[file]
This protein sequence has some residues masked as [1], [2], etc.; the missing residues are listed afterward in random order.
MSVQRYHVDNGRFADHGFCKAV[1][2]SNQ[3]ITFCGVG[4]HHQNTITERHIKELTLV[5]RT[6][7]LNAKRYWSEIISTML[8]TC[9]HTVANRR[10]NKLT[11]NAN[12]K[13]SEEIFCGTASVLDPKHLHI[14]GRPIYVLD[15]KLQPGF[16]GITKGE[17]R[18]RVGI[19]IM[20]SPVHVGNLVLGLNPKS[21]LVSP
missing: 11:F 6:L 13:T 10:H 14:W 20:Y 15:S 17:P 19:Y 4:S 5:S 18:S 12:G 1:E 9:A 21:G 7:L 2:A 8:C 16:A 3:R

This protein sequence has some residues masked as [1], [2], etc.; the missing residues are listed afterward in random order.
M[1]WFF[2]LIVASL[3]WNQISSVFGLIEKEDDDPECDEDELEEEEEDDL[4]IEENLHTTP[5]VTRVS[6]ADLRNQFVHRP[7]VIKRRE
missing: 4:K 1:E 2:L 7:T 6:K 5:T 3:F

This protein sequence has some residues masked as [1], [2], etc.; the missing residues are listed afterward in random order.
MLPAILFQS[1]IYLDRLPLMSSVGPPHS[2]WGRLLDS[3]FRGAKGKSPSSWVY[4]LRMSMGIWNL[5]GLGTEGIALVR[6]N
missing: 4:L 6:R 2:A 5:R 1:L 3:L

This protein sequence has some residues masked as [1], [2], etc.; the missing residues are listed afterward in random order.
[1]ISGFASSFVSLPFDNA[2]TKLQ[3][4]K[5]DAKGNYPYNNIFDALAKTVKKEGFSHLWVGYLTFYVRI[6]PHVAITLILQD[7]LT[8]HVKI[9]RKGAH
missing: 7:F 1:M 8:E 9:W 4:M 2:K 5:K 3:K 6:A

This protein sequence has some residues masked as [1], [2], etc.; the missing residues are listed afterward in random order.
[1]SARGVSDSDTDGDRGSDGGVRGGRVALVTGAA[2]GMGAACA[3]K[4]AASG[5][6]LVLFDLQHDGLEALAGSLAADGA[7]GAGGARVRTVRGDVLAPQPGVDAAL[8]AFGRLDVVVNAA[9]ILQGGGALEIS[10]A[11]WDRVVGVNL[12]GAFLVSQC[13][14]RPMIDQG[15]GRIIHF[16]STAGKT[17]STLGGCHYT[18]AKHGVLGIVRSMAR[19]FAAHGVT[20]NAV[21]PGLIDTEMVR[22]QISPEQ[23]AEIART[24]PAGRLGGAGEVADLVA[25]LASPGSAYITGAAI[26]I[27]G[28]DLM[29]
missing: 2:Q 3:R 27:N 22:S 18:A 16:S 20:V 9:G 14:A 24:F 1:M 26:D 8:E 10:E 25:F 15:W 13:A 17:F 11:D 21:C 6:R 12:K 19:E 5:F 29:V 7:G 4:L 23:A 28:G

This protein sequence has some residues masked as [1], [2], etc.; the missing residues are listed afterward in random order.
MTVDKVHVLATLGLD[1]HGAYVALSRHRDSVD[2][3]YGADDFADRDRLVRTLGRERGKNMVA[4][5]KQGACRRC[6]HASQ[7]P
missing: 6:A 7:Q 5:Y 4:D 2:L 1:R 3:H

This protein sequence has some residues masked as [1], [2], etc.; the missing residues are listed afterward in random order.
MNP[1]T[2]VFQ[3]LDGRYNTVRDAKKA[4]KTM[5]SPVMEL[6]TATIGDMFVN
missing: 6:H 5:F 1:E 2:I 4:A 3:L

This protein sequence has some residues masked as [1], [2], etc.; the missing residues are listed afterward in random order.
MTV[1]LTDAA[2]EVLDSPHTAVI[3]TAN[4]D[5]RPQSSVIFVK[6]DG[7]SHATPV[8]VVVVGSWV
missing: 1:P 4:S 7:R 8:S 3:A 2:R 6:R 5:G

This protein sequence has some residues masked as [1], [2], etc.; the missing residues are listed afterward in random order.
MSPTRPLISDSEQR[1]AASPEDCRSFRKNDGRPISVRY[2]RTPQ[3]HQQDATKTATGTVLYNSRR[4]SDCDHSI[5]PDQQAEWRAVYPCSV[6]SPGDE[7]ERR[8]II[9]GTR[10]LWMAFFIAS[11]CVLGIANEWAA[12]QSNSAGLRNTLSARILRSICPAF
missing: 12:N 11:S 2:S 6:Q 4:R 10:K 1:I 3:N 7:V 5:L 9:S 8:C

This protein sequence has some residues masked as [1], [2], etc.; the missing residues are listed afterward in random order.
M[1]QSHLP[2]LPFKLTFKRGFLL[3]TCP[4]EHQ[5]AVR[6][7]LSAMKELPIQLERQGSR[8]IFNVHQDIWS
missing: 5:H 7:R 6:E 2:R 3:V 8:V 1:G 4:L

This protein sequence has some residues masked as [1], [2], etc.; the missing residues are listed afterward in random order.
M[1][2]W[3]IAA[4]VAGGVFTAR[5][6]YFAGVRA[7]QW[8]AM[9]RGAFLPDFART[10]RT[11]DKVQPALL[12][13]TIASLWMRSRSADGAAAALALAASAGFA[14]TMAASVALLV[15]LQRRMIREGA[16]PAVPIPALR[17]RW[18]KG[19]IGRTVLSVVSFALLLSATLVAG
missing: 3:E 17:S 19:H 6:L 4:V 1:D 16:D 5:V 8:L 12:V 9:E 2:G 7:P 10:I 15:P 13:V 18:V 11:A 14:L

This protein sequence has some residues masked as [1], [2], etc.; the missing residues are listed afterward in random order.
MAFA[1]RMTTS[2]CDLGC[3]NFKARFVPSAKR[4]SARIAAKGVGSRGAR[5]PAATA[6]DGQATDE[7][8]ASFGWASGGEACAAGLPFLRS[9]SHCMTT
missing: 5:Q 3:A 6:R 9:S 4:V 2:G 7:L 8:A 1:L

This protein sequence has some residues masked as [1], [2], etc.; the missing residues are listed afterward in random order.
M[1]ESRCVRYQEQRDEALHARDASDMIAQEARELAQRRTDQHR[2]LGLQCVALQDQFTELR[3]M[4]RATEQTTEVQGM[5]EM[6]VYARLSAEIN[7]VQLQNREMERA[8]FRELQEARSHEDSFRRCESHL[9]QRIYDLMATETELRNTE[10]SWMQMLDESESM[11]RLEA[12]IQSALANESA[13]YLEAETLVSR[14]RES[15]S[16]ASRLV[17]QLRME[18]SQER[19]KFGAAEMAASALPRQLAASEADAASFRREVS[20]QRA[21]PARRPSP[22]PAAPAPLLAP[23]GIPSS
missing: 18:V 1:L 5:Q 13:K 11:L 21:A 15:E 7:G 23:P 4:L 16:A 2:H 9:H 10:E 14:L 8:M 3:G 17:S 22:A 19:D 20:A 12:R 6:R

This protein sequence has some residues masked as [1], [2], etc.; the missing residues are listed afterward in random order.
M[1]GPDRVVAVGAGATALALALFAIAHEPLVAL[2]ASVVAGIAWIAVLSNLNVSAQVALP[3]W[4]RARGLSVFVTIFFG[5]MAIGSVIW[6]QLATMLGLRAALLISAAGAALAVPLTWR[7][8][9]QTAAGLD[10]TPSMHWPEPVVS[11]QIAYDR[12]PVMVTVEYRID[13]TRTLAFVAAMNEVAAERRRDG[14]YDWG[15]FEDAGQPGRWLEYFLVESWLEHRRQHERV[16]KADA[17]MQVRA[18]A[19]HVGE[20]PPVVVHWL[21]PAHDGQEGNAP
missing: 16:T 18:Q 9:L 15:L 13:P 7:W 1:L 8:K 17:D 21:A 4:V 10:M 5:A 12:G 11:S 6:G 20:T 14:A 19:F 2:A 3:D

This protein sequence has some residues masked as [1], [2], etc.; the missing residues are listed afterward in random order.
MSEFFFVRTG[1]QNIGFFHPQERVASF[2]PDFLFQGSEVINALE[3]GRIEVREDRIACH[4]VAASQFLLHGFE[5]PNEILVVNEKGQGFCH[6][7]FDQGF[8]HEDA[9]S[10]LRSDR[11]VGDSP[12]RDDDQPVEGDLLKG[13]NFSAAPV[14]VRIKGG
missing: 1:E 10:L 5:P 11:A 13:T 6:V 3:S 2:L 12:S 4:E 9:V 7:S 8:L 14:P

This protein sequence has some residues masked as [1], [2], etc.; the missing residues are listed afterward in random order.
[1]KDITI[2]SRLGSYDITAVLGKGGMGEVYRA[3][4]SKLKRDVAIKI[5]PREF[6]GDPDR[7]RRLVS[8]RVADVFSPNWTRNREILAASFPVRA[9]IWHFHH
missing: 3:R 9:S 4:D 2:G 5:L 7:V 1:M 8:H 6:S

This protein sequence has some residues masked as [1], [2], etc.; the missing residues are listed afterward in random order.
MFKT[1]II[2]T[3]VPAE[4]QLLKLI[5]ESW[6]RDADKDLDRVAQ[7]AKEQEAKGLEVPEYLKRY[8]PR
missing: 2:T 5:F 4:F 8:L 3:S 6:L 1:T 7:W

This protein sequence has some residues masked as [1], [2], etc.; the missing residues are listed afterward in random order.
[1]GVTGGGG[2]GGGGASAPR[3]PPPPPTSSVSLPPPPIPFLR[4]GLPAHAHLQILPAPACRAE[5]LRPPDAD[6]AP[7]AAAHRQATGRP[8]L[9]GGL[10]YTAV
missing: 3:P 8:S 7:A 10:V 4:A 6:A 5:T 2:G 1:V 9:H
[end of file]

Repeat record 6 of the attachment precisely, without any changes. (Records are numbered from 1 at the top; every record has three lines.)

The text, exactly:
This protein sequence has some residues masked as [1], [2], etc.; the missing residues are listed afterward in random order.
MTVDKVHVLATLGLD[1]HGAYVALSRHRDSVD[2][3]YGADDFADRDRLVRTLGRERGKNMVA[4][5]KQGACRRC[6]HASQ[7]P
missing: 6:A 7:Q 5:Y 4:D 2:L 1:R 3:H